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Reviewed by Michelle Stanley for Readers' Favorite
Rooster Tale is a short story for preteens by Linda Lee Greene. Freda Fowl, second generation of chickens on the Gaffin farm, narrates. She reminisces about stories told to her by Grandmother Hen who lived during the Great Depression 1937-1938. One of these was about Bussy Gaffin, a very sickly boy whose chore was looking after the chickens. Despite ill health, Bussy singlehandedly expanded the poultry business, along with the assistance of his beloved champion rooster named Tarzan. Unfortunately, Tarzan’s unruly sons disliked the orderly nature of the hen house and constantly fought him for leadership in feather flying skirmishes. Freda speaks fondly of other animals like Polly the Perfect Pullet, who laid the most eggs and was the animals’ entertainment organizer, Gus and Gertrude Goat, Penelope Pig, and the lazy, snobbish cats.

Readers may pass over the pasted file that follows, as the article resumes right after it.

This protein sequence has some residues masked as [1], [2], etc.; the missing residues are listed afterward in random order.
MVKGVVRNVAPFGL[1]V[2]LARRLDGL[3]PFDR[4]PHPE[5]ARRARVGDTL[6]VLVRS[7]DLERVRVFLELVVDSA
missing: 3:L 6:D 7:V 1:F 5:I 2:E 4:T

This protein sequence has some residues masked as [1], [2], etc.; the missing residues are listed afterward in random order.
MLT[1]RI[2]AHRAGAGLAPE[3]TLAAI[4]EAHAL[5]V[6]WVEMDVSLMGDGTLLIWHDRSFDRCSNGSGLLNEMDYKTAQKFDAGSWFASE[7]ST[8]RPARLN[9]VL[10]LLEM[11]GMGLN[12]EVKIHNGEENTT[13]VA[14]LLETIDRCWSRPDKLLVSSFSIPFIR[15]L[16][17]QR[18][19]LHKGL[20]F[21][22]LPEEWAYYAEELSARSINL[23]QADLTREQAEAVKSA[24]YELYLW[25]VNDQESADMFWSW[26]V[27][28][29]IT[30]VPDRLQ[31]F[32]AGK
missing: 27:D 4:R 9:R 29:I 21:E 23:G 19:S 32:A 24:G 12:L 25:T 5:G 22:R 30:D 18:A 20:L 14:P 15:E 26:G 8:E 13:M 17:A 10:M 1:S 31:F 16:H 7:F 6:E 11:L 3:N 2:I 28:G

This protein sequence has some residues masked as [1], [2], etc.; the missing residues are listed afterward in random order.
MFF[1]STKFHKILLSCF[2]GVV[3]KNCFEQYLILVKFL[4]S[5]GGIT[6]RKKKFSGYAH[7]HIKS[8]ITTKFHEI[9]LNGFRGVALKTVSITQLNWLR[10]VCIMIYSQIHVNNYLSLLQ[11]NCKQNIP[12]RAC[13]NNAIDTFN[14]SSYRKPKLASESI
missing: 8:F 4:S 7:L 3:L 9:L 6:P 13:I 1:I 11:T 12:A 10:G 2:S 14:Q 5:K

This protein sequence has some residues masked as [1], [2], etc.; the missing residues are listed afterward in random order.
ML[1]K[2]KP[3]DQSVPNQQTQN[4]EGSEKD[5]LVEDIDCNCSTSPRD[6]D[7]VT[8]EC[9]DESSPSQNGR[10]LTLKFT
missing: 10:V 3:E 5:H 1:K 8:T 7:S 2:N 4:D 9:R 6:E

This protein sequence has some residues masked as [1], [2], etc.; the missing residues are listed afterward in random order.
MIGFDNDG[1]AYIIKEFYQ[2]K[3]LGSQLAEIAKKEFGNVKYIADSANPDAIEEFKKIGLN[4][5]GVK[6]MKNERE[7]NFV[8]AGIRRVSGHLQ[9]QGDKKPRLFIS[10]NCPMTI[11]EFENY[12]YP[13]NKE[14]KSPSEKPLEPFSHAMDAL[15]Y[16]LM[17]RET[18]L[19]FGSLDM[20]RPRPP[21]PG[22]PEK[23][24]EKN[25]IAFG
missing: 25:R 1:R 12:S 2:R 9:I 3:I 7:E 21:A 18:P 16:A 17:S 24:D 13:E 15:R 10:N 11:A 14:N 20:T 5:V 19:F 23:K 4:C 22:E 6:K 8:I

Rooster Tale is an excerpt adaptation from Linda Lee Greene’s book, Guardians and Other Angels, created from actual events. Freda Fowl gave a nostalgic account of life on the farm, fondly remembering Grandmother Hen telling her that she had inherited the gift of storytelling. I like the author’s unhurried, clever writing style that showed events from her past. The book’s cover and other illustrations were nice too. These adorable animal characters have human traits that were amusing. The conclusion was slightly brusque, but it was still a suitable one. Pre-teens will appreciate reading Rooster Tale while getting a brief educational view into the Great Depression, and the living conditions of farmers and other folks in rural communities.